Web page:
After working in transport and distribution John Bremner took a voluntary redundancy package and started learning computers to retrain for a new career. He came up with an idea to start “The Green Engineer” which offers maintenance, modernisation, installation and repair services for the domestic market in electrical, plumbing, heating and renewable energy.
John plans to build a business by working with renewables from rainwater harvesting to domestic heat recovery systems and would like to create a positive impact in reducing our collective carbon footprint.
Where did John come up with the idea for his business in assisting homeowners to make their homes more energy efficient and save money? John, after taking his voluntary redundancy, invested the money into retraining for a new career and gained qualifications in advance computing through homestudy. While he was doing his training he did a lot of research online and at a local library where he came up with the idea for the new business.
It’s interesting that John came up with these “aha” moment when he deliberately went out to search for new business ideas that would suit his temperament, experience and skills set. John went online and used libraries but there are a number of sources that you can look for new business ideas if you want to start something of your own. It doesn’t have to be expensive.
The search for new business ideas begins with knowing your own personal key drivers – what motivates you and makes you tick. It also starts with an inventory of your skills, experience and knowledge in specific areas where you have worked before. In doing such an exercise you would be looking for your transferable skills. These are the skills and experience that you can transfer to other areas successfully.
Another area to consider is your personal resources. An Australian entrepreneur who launched a successful software product says that it’s important to have money in the bank early because this will help you make better decisions. The sooner that you can get going on saving into a cash kitty or cash pot that you can use to finance your start-up, the better. You also need to look at resources such as your personal networks and contacts, the premises that you may already own and skilled people whom you may be able to outsource or hire part-time.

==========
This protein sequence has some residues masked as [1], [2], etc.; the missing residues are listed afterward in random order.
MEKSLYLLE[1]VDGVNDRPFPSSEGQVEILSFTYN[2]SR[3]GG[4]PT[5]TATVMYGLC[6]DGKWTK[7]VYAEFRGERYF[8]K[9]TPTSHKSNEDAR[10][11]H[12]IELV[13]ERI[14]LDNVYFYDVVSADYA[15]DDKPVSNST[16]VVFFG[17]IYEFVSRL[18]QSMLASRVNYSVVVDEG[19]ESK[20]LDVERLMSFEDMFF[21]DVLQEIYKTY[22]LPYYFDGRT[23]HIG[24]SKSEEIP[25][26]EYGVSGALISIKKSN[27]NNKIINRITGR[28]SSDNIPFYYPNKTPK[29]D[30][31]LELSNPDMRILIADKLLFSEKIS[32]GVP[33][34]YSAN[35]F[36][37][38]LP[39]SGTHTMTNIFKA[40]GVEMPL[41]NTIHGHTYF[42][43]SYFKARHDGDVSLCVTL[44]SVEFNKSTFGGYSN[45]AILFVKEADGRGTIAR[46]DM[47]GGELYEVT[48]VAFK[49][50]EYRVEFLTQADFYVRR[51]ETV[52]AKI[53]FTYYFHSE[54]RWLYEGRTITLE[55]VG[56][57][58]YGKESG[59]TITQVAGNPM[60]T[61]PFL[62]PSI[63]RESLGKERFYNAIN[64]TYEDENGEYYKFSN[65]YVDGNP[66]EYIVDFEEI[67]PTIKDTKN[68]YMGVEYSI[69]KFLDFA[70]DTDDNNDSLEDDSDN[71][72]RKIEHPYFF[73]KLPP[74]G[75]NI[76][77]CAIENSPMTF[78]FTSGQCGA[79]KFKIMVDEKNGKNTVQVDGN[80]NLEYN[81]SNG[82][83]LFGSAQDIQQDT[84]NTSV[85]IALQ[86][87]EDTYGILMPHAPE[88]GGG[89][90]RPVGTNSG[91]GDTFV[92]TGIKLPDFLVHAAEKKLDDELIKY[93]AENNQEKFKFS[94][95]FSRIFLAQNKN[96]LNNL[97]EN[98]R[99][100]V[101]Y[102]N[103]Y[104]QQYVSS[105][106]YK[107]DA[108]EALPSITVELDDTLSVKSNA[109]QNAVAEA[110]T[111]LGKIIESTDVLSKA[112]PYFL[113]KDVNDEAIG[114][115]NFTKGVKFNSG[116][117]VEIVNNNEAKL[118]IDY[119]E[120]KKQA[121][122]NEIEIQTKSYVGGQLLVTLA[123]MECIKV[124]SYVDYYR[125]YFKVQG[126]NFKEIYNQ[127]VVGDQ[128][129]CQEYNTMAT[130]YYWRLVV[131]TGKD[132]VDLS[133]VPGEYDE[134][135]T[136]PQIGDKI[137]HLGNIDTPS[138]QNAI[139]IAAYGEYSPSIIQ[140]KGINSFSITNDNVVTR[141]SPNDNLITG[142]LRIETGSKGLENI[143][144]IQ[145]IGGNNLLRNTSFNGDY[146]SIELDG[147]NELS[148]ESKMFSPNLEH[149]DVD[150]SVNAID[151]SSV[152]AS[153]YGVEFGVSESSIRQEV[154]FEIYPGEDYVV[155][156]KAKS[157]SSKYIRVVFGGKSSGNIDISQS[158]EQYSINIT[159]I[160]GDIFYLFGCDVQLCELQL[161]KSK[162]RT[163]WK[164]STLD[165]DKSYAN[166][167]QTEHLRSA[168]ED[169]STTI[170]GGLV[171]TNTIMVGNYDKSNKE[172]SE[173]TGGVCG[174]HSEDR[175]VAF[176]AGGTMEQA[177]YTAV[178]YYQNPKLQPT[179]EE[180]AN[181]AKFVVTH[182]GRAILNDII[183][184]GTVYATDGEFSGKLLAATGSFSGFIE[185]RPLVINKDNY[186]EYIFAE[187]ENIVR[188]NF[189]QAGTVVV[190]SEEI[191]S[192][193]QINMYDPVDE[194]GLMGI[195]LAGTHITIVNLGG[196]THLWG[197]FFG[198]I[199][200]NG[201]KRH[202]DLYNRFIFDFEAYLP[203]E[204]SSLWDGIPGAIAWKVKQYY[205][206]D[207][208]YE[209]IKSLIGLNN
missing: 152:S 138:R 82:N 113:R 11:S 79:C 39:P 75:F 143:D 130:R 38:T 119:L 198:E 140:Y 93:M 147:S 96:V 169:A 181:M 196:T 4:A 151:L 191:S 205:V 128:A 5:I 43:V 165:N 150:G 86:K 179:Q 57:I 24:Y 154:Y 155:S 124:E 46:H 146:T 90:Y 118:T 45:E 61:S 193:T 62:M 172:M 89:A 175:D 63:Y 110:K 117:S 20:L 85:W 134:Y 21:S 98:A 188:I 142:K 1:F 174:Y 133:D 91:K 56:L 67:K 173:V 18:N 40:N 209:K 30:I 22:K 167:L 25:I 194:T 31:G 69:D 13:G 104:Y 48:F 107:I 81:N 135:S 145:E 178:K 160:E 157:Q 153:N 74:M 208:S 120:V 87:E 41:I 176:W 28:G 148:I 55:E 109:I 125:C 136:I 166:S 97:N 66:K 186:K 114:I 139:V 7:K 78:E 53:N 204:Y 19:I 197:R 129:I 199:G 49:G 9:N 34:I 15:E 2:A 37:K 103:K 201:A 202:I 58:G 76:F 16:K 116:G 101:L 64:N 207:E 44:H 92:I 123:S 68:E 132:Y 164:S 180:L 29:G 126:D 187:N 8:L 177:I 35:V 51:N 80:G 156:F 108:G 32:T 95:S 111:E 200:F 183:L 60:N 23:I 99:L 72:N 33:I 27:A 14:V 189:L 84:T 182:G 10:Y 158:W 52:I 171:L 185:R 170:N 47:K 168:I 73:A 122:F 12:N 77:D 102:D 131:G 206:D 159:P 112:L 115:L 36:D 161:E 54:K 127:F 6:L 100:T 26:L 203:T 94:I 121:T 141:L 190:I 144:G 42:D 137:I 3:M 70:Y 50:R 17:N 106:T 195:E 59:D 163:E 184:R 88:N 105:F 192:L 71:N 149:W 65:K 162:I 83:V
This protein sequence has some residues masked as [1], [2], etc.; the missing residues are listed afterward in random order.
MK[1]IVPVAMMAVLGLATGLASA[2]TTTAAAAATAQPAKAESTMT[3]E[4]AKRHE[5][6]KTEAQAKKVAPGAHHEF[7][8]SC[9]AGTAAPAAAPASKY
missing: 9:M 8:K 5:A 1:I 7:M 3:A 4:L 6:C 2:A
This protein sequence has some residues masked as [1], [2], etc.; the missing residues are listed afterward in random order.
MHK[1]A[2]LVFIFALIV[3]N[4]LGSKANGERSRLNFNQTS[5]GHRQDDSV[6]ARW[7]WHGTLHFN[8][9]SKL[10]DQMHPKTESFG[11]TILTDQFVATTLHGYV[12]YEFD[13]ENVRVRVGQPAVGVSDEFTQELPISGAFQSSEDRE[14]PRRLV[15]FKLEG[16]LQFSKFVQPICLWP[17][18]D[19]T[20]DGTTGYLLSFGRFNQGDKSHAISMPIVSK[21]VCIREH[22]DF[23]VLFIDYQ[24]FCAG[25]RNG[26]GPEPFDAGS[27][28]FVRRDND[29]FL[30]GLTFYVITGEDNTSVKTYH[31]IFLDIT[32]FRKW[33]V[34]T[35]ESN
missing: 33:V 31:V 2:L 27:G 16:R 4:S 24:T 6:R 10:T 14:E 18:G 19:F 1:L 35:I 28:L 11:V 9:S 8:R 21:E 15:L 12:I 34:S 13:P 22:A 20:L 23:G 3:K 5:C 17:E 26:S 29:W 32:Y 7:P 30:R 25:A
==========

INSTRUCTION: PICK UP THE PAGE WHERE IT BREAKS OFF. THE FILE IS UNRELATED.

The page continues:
Without a viable business idea, you won’t be able to start a business. This may sound basic but people can sit around for very long scratching their heads but no new ideas are forthcoming. The solution to this problem is to get active than do research. It may, like John, involve doing online research, visiting libraries, digging into business directories and even the Yellow Pages.
You may also want to visit shopping centres, morning markets, farm markets and community markets to see what others are selling and whether there is a gap in the market for you. Some entrepreneurs also visit trade exhibitions in their area or domain of interest and see what is available on the market.
A simple but effective way to come up with new ideas is to listen to people. When you hear them complaining about products or services that don’t work, make a mental note of it to explore later. Share their pain. By understanding other people’s pain, you may find a gap in the market that you can fufill. Do you have a solution that may work better than what is presently available?
It also pays to observe people using products and services and find out what their hassles are. By watching them carefully, you will see where other entrepreneurs have overlooked areas where you may be able to come up with a better, faster or cheaper ways to solve the same problem.
If you want to find out how to start something of your own, tap into your discovery channel at Idea Accelerator. When you are looking for ways to come up with new ideas, test them, build prototypes and deal with business planning and operations more effectively, Idea Accelerator has a data base of more than 550 articles to help you.